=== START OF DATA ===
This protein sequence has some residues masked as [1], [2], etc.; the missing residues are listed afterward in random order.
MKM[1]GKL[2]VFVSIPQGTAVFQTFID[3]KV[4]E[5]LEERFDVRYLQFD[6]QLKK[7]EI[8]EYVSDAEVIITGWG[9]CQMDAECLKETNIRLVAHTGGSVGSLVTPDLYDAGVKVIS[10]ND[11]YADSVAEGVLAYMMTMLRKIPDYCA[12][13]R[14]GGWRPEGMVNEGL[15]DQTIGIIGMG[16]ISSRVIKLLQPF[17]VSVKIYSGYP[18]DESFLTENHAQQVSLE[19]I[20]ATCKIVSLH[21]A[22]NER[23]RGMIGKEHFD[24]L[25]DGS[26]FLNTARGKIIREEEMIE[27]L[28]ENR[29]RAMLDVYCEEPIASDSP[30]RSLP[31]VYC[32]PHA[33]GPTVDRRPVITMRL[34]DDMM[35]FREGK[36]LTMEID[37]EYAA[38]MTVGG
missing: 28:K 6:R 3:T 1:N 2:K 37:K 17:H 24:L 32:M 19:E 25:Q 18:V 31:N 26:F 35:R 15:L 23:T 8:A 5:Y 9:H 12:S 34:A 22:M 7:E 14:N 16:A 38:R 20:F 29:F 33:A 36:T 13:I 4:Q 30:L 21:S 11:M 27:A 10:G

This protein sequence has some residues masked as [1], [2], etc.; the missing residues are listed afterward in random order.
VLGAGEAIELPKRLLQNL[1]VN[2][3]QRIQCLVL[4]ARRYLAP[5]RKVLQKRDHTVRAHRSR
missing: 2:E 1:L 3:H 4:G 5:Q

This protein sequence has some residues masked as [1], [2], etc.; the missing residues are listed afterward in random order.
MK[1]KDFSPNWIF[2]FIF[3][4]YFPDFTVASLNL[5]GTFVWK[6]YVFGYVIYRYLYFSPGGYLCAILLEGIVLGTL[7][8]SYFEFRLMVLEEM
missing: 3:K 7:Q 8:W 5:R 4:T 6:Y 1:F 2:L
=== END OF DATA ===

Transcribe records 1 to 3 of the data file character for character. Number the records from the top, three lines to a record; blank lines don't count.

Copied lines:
This protein sequence has some residues masked as [1], [2], etc.; the missing residues are listed afterward in random order.
MKM[1]GKL[2]VFVSIPQGTAVFQTFID[3]KV[4]E[5]LEERFDVRYLQFD[6]QLKK[7]EI[8]EYVSDAEVIITGWG[9]CQMDAECLKETNIRLVAHTGGSVGSLVTPDLYDAGVKVIS[10]ND[11]YADSVAEGVLAYMMTMLRKIPDYCA[12][13]R[14]GGWRPEGMVNEGL[15]DQTIGIIGMG[16]ISSRVIKLLQPF[17]VSVKIYSGYP[18]DESFLTENHAQQVSLE[19]I[20]ATCKIVSLH[21]A[22]NER[23]RGMIGKEHFD[24]L[25]DGS[26]FLNTARGKIIREEEMIE[27]L[28]ENR[29]RAMLDVYCEEPIASDSP[30]RSLP[31]VYC[32]PHA[33]GPTVDRRPVITMRL[34]DDMM[35]FREGK[36]LTMEID[37]EYAA[38]MTVGG
missing: 28:K 6:R 3:T 1:N 2:K 37:K 17:H 24:L 32:M 19:E 25:Q 18:V 31:N 26:F 35:R 15:L 23:T 8:A 5:Y 9:H 12:S 34:A 22:M 7:E 14:N 16:A 38:R 20:F 29:F 33:A 36:T 13:I 4:Q 30:L 21:S 11:M 27:A 10:G

This protein sequence has some residues masked as [1], [2], etc.; the missing residues are listed afterward in random order.
VLGAGEAIELPKRLLQNL[1]VN[2][3]QRIQCLVL[4]ARRYLAP[5]RKVLQKRDHTVRAHRSR
missing: 2:E 1:L 3:H 4:G 5:Q

This protein sequence has some residues masked as [1], [2], etc.; the missing residues are listed afterward in random order.
MK[1]KDFSPNWIF[2]FIF[3][4]YFPDFTVASLNL[5]GTFVWK[6]YVFGYVIYRYLYFSPGGYLCAILLEGIVLGTL[7][8]SYFEFRLMVLEEM
missing: 3:K 7:Q 8:W 5:R 4:T 6:Y 1:F 2:L